W. Hinz, “Zur Behistun-Inschrift des Dareios,” ZDMG 96, 1942, pp. 326-49.
Idem, Altiranische Funde und Forschungen, Berlin, 1969, 63-114.
Idem, “Achaemenidische Hofverwaltung,” ZA 61, 1971, pp. 260-311.
Idem, Neue Wege im Altpersischen, Wiesbaden, 1973.
Idem, Altiranisches Sprachgut der Nebenüberlieferungen, Wiesbaden, 1975a.
Idem, “Darius und der Suezkanal,” AMI, N.F. 8, 1975b, pp. 115-21.
Idem, Darius und die Perser. Eine Kulturgeschichte der Achämeniden, 2 vols., Baden-Baden, 1976-79.
S. W. Hirsch, The Friendship of the Barbarians, Hanover, N.H., 1985.
W. W. How and J. Wells, A Commentary on Herodotus, 2 vols., Oxford, 1961.
P. J. Junge, “Satrapie und Nation,” Klio 34, 1941, pp. 1-55.
Idem, Dareios I. König der Perser, Leipzig, 1944.
R. G. Kent, “Old Persian Texts. The Lists of Provinces,” JNES 2, 1943, pp. 302-06.
M. Kiessling, Zur Geschichte der ersten Regierungsjahre des Darius Hystaspes, Leipzig, 1900.
H. Koch, Persien zur Zeit des Dareios. Das Achämenidenreich im Lichte neuer Quellen. Kleine Schriften aus dem vorgeschichtlichen Seminar der Philipps-Universität Marburg 25, Marburg, 1988.
E. Kornemann, Römische Geschichte II, Leipzig, 1940.
C. F. Lehmann-Haupt, “Satrap,” in Pauly-Wissowa IIA/1, cols. 82-188.
O. Leuze, Die Satrapieneinteilung in Syrien und im Zweistromlande von 520 bis 320, 2 vols., Halle, 1935; repr. in 1 vol., Hildesheim, 1972.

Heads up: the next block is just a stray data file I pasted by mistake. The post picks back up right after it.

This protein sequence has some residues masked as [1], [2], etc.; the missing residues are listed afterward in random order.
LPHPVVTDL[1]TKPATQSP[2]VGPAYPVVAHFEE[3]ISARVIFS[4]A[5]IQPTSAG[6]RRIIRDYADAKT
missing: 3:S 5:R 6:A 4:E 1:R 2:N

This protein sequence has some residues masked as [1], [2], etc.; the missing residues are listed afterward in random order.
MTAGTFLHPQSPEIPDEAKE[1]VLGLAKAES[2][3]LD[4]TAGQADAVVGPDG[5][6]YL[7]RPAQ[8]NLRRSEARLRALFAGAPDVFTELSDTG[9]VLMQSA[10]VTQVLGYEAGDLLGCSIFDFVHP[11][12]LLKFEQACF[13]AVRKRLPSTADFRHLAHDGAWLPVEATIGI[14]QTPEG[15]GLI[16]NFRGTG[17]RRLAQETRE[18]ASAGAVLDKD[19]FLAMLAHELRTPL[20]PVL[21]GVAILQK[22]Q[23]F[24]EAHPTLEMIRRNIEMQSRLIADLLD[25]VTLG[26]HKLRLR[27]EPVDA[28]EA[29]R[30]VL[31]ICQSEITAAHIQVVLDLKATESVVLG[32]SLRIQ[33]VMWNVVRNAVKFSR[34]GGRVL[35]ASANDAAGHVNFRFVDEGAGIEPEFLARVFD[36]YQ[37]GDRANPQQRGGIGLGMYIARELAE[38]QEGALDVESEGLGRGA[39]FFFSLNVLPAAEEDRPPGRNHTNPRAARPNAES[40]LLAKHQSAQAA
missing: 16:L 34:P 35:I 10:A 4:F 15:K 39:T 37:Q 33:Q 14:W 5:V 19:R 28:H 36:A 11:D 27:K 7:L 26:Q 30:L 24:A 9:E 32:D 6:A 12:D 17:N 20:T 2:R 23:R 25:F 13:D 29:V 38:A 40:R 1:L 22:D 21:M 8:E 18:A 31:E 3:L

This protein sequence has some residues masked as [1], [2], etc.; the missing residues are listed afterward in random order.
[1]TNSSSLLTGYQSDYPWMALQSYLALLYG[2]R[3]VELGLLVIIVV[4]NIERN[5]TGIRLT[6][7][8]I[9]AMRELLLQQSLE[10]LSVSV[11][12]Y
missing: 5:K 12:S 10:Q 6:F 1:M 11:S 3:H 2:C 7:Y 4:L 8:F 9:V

D. M. Lewis, Sparta and Persia, Leiden, 1977.
Idem, “The Persepolis Fortification Texts,” in H. Sancisi-Weerdenburg and A. Kuhrt, eds., Achaemenid History IV, Leiden, 1990, pp. 1-6.
A. B. Lloyd, “The Inscription of Udjaḥorresnet. A Collaborator’s Testament,” Journal of Egyptian Archaeology 68, 1982, pp. 166-80.
R. W. Macan, Herodotus. The Fourth, Fifth and Sixth Books II, London, 1895.
J. Marquart, Untersuchungen zur Geschichte von Eran II, Leipzig, 1905, pp. 158-62.
M. Mayrhofer, “Über die Verschriftung des Altpersischen,” Historische Sprachforschung 102, 1989, pp. 174-84.
E. Meyer, Geschichte des Altertums IV, Basel, 1954.
H. S. Nyberg, “Das Reich der Achämeniden,” in F. Valjavec, ed., Historia Mundi III, Munich, 1954, pp. 56-115.
A. T. Olmstead, “Darius and His Behistun Inscription,” AJSLL 55, 1938, pp. 392-416. Idem, The Persian Empire, Chicago, 1948, pp. 107-18.
A. L. Oppenheim, “The Babylonian Evidence of Achaemenid Rule in Mesopotamia,” Camb. Hist. Iran II, pp. 529-87.
T. Petit, Satrapes et satrapies dans l’empire achéménide de Cyrus le Grand à Xerxes Ier, Liège, 1990.
A. Poebel, “Chronology of Darius’ First Year of Reign,” AJSLL 55, 1938, pp. 142-65, 285-314.
Idem, “The Duration of the Reign of Smerdis, the Magian, and the Reigns of Nebuchadnezzar III and Nebu-chadnezzar IV,” AJSLL 56, 1939, pp. 121-45.
G. Posener, La première domination perse en E´gypte, Cairo, 1936.